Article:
The “Management Charts” screen was the interface for building and facility managers to create charts and tables, or to export data for other external uses.  This screen showed real-time data for energy consumption, which in turn could be broken down into charts by building zone, floor, or by use.  This interface easily could be used to create breakouts for department heads and other building staff regarding energy use.

The “Reporting” screen allowed EIS users to generate more detailed reports based on collected data, such as financial costs associated with building loads.  This screen of the dashboard was used for top-level and fiscal reporting for management and building owners.

The Dashboard in Action

Figure 1. Dashboard graph of LBNL Building 90 total electric use, by end use.
Image: LBNL-4283e, p. 11.

Once LBNL had their system up and running, the EIS started to provide useful and actionable information to facilities staff.  As can be seen in Figure 1, a graph was generated showing a baseline for total electric use as broken out into end-use categories.  Of interest in the chart is the teal-colored “Other” line, which represents miscellaneous electrical loads, such as computers, monitors, printers, task lights, etc.  This “Other” category made up roughly 60 percent of the building’s energy consumption.

Reducing energy use in LBNL’s “Other” category can prove difficult to facility managers since they often cannot – if ever – directly control the plug loads of building occupants.  Facility managers are much more likely to reduce energy consumption through a building’s mechanical and electrical systems in a retrocommissioning context.

Figure 2. Building 90 simultaneous heating (red) and cooling (green) on a warm October day.
Image: LBNL-4283e, p. 12.

As seen in Figure 2, the EIS and dashboard detected a situation no building manager wants to see:  simultaneous heating and cooling on a high-temperature day.  For LBNL, this information, easily available from their EIS and dashboard, led to an immediate systems improvement to keep the situation from recurring again.

Case Study Lessons Learned

The researchers at LBNL pinpointed a number of good lessons learned from their experience in installing an EIS and dashboard into an older building, all of which also carry over to new construction and the integration of EIS and dashboards.

  • Dashboards are dependent on several different building networks and system components, all of which need to be operating correctly to provide accurate information to the user.  A reliable network of measurement devices is vital to ensure metered data is reliable and collectable at the levels needed.
  • Dashboards need to match information with specific users.
  • Dashboards need to transform data into knowledge.
  • Dashboards can help lead from knowledge to action.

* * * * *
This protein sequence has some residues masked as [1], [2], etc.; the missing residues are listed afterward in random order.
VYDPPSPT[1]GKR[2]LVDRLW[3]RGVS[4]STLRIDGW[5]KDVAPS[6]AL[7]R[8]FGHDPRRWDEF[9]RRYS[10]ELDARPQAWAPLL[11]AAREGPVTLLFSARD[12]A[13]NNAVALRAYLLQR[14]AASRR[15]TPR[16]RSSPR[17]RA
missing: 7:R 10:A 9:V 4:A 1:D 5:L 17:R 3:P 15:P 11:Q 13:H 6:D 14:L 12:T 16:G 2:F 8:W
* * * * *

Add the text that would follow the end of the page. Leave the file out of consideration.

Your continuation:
The Dashboard Value Proposition

Most, if not all, business decisions come down to dollars and cents.  With that in mind, building owners may ask what the return on investment (ROI) for a dashboard may be.  But as already noted, dashboards on their own don’t generate savings, but they can lead to actions that result in savings.

For example, what if a dashboard were to identify that a rooftop unit is running overnight, outside of its planned schedule, because of an error made when programming the building automation system?  The facility manager takes action in identifying the cause, corrects the code, and the problem is fixed.  But how long would the problem have continued without the dashboard flagging it?  A week?  A month?  Obviously, there is a savings as a result of the fix since the overnight usage is no longer occurring, but how is or should that savings be calculated? 

In a sense, using dashboards to review collected data is a means of managing the risk of building systems or individual equipment malfunctioning.  In this way, dashboards help ensure that building energy use does not go up from an established baseline.  And how is an ROI on that determined?

Dashboards Today

Although dashboards have been around for some time, their growth in popularity is being driven through their ease of accessing real-time data and presenting it in easy-to-reference graphs and charts for a wide array of audiences.  For facility managers, a dashboard could be a new best friend that provides valuable assistance in ongoing retrocommissioning efforts, but only if the information the dashboard conveys can motivate action ... because dashboards do not fix problems.  That still takes people.

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e-News is published by Energy Design Resources (www.energydesignresources.com), an online resource center for information on energy efficiency design practices in California.

Savings By Design (www.savingsbydesign.com) offers design assistance and incentives to design teams and building owners in California to encourage high-performance nonresidential building design and construction.

Energy Design Resources and Savings By Design are funded by California utility customers and administered by Pacific Gas and Electric Company, Sacramento Municipal Utility District, San Diego Gas and Electric, Southern California Edison and Southern California Gas Company, under the auspices of the California Public Utilities Commission.